This article was originally published
by The CITY on Aug 10
BY Clifford Michel
Shortly after sexual harassment allegations against Gov. Andrew Cuomo surfaced, his press office stopped regularly publishing the public schedule of his next in line: Lt. Gov. Kathy Hochul.
The former member of Congress from Buffalo, who had simply expressed support for the investigation launched by State Attorney General Letitia James, went about her largely powerless job, attending ceremonies and making it a point of pride to visit all of New York’s 62 counties at least once annually.
Among them: Bronx County, where Hochul attended the local Democratic Party’s “unity” celebration last week following Eric Adams’ win in the mayoral primary.
Congratulated @bronxdems nominees at tonight’s Unity event.
Have spent my career encouraging young women to run for office – wonderful to see many future leaders here tonight.
Bronx Dems are in great hands under leadership of new chair @jamaaltbailey. Onward to victory in Nov! pic.twitter.com/9QyPikZUOC
— Kathy Hochul (@KathyHochul) July 29, 2021
Now the 62-year-old Democrat, elected in 2014, is about to make her presence known in a far bigger fashion when she replaces Cuomo as governor beginning Aug. 24.
With Cuomo’s announcement Tuesday that he’s stepping down in two weeks, Hochul is poised to make history as New York’s first female governor — and the first to come to Albany from north of Peekskill since Gov. Nathan Miller took office a century ago.
“As someone who has served at all levels of government and is next in the line of succession, I am prepared to lead as New York State’s 57th Governor,” Hochul declared Tuesday.
Hochul would come into the top office after over five years of tirelessly zig zagging across a state of nearly 20 million people on Cuomo’s behalf, attending ribbon-cuttings and touting the executive office’s achievements. She also helmed the governor’s “Enough is Enough” campaign against sexual violence on college campuses.
Now, as New York’s incoming next leader, Hochul’s getting ready to endure scrutiny of a relatively modest public service record that might suggest political pragmatism to some or a penchant for chameleonism to others. Her fans say she’s up to the job.
“She’s a tough chick from Buffalo and I think she’ll be prepared,” said State Sen. Diane Savino (D-Staten Island/Brooklyn). “She certainly knows the issue that affects the state from the North Country to the South Bronx.”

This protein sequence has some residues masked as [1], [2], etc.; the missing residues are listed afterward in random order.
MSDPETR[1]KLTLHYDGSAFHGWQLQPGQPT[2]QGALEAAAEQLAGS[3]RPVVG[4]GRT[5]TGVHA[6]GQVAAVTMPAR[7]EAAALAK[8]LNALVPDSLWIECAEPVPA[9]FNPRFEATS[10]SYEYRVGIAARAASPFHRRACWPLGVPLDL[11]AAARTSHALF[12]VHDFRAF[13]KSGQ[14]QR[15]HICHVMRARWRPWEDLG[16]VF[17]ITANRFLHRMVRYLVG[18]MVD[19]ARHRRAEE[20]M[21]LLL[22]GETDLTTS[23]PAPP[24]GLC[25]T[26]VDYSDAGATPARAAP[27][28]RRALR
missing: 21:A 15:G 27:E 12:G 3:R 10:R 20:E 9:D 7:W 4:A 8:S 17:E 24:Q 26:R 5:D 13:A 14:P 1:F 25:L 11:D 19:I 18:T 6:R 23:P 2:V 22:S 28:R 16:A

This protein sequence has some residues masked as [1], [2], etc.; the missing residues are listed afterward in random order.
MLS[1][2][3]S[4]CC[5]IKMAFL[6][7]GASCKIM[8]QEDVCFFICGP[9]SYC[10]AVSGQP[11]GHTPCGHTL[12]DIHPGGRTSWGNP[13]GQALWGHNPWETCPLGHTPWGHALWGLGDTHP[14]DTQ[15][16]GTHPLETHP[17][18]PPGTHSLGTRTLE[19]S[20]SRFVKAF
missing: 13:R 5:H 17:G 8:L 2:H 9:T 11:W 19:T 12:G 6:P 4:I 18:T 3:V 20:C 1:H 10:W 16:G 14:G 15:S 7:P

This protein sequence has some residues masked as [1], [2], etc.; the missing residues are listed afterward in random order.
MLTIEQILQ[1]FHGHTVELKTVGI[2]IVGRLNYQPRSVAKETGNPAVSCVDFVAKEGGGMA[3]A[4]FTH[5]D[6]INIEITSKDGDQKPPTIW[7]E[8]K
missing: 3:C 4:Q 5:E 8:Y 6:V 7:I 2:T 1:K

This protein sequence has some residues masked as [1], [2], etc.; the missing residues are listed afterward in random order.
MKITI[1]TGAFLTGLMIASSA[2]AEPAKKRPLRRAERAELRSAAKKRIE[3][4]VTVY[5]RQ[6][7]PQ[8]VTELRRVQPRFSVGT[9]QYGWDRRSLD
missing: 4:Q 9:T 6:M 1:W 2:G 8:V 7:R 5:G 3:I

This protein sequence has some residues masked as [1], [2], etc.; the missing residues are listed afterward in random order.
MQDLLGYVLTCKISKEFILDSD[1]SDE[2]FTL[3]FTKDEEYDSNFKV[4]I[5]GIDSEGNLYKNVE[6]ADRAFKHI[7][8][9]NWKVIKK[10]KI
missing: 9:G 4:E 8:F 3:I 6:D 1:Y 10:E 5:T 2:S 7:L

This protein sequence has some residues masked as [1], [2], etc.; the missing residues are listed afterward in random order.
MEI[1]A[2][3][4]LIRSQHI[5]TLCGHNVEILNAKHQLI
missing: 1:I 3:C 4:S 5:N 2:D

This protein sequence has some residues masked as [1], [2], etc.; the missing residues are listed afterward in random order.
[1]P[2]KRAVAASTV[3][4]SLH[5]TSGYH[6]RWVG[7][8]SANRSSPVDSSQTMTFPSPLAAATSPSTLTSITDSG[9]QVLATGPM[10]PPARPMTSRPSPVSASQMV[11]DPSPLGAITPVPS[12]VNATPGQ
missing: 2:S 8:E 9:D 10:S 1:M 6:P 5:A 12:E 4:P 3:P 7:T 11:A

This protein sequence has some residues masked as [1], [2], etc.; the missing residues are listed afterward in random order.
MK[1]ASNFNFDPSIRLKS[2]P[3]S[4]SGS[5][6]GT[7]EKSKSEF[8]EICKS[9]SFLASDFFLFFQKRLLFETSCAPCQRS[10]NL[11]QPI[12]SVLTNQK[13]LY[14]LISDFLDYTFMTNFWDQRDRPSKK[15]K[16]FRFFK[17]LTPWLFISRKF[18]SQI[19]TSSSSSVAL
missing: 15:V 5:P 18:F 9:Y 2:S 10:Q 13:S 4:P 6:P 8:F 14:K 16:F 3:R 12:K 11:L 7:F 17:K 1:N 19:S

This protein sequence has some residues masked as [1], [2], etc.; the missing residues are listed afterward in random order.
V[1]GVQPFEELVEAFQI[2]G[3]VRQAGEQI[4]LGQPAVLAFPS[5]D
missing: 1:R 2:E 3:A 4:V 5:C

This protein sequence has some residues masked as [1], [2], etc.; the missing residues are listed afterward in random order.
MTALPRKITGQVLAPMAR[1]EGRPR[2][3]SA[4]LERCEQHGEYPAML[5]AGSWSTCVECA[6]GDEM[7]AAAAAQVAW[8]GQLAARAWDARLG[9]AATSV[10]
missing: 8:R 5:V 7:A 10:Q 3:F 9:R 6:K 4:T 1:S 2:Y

Targeted Immigrants for Arrest
Before Hochul became the second lieutenant governor of Cuomo’s three terms, she amassed a history as a center-right Democrat.
In 1994, she was elected to her first political office –– joining the Hamburg Town Board –– after running on both the Democratic and Conservative ballot lines. She became Erie County clerk in 2007. And when she sought re-election three years later, she ran on four party lines: Democratic, Independence, Conservative and the Working Families Party.
In 2007, she fought then-New York Gov. Eliot Spitzer’s proposal to issue driver’s licenses for undocumented immigrants. Hochul, then the Erie County clerk, teamed with another upstate county clerk and worked with law enforcement to formulate a plan to arrest undocumented immigrants who applied in their counties.
Her Democratic bona fides have been hip-checked several times since then.
In 2018, as actress and activist Cynthia Nixon ran for governor and Public Advocate Jumaane Williams sought the lieutenant governor slot, they pushed for driver’s licenses for undocumented New Yorkers. Hochul, in a turnaround, tacitly gave her approval.
“I think she probably reflects the politics of western New York, which tend to be similar to Staten Island: moderate in many respects,” said Savino.
In 2011, Hochul ran her first congressional race and beat a Republican in a conservative district that had been held by the GOP since the 1960s. She won the congressional special election race by five percentage points — likely helped by a Tea Party candidate who siphoned off Republican votes.
During her brief stint in the House of Representatives, Hochul campaigned heavily against a Republican plan to convert Medicare into a voucher program that could also be used in the private market.
In 2012, Republican Chris Collins, a former Erie County executive, challenged her re-election bid. The lines of her congressional district had been changed by a federal magistrate. She lost her seat to Collins by 5,000 votes or a margin of 1.6 percentage points.
Shortly after leaving Congress, Buffalo-based M&T Bank Corporation hired her as vice president of government relations.
Her political comeback came in 2014, when Cuomo’s first lieutenant governor, former Rochester Mayor Bob Duffy, bowed out. Duffy said he couldn’t keep up with the hectic travel schedule the job requires.